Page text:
And there was sufficient evidence to sustain Abreau-Pena's conviction for using or carrying a firearm during and in relation to or possessing a firearm in furtherance of a drug trafficking offense. He had a gun in his waistband during the course of a drug transaction involving more than four thousand grams of heroin. It is indisputable that Abreau-Pena was carrying a firearm during a drug trafficking offense. The only question is whether he did so “in relation to” that offense. The Supreme Court has explained that “the phrase ‘in relation to’ is expansive” and requires only a showing that the “gun at least must facilitat[e], or ha[ve] the potential of facilitating, the drug trafficking offense.” Smith v. United States, 508 U.S. 223, 237–38, 113 S. Ct. 2050, 2058–59 (1993) (alterations in original) (quotation marks omitted). A jury could reasonably find that to be the case here. Abreau-Pena brought the firearm with him to the office and checked it twice on his way there from the car. The jury could infer that he had the firearm for protection, facilitating the drug transaction by giving him a means of defending himself if the deal went bad. That is enough to show that he carried the weapon “in relation to” the drug trafficking offense. See Smith, 508 U.S. at 238, 113 S. Ct. at 2059 (explaining that “[in] the ordinary case under § 924(c)(1) ․ the gun ․ facilitates the offense by providing a means of protection or intimidation”) (alteration in original) (quotation marks omitted).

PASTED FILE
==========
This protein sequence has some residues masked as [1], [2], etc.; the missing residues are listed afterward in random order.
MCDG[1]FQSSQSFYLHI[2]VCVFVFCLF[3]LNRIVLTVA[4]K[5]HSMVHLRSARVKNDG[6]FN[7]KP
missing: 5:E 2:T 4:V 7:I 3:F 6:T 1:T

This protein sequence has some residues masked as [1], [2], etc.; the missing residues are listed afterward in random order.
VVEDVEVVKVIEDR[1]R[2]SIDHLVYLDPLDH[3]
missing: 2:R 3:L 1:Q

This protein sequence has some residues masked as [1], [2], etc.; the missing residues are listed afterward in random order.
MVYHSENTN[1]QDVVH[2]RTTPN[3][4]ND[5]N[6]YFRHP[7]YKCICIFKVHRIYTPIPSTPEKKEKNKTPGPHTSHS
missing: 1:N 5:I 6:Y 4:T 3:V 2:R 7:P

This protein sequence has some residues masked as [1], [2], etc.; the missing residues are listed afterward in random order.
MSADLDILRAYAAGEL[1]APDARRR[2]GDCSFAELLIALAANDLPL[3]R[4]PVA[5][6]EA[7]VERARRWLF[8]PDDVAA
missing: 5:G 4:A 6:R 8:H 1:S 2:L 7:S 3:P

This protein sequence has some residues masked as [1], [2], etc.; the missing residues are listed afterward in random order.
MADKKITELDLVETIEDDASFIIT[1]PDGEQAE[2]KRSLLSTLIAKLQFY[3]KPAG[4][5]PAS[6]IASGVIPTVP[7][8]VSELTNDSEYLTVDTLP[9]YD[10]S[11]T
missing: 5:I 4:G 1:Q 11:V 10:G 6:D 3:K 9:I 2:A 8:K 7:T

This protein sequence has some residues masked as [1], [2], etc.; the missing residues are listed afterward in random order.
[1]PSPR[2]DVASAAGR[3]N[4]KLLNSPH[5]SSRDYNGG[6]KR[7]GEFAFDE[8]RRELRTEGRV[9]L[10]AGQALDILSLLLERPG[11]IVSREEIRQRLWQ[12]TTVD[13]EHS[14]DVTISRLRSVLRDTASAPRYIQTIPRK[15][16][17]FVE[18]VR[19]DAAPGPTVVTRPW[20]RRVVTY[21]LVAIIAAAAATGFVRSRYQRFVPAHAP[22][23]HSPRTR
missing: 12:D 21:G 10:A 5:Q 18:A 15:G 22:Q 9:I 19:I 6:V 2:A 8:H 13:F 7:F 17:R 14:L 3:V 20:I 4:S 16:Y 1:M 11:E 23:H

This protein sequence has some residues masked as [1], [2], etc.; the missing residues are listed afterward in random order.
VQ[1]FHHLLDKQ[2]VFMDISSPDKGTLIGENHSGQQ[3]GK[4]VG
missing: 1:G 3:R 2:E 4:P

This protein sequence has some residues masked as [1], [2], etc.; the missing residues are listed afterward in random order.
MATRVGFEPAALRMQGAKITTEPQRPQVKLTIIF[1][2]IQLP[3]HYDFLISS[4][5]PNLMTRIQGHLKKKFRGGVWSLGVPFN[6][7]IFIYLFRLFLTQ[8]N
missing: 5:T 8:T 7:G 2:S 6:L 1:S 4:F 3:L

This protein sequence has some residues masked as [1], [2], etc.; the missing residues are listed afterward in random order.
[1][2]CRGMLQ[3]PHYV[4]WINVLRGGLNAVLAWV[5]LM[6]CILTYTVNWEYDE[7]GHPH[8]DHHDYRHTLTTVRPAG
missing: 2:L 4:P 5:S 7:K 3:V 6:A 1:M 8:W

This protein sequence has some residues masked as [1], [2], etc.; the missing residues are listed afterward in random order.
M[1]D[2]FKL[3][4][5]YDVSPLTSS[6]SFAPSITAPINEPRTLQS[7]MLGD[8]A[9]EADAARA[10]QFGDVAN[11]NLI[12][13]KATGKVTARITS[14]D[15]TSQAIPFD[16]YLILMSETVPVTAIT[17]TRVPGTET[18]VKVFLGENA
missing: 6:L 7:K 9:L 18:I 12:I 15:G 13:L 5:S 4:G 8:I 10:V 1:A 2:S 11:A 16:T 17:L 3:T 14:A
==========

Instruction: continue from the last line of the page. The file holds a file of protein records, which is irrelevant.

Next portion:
In sum, the district court did not abuse its discretion in admitting evidence of Detective Canales' prior contact with a co-defendant's cousin. The admission of a discussion of Mexican cartels hurting or “taking out” those who had stolen from them was, at most, harmless error. Declining to give the precise jury instruction that Abreau-Pena requested was not an abuse of discretion. And sufficient evidence supported all of Abreau-Pena's convictions.



1.   “Because [Abreau-Pena was convicted by a jury and] the district court denied [his] motion for a judgment of acquittal, we recount the facts of this case in the light most favorable to the government and draw all reasonable inferences in favor of the jury's verdict.” See UnitedStates v. Martin, 803 F.3d 581, 585 (11th Cir. 2015).

2.   Because we conclude that any error in admitting the cartel comments was harmless, we need not address Abreau-Pena's argument that they were more prejudicial than probative.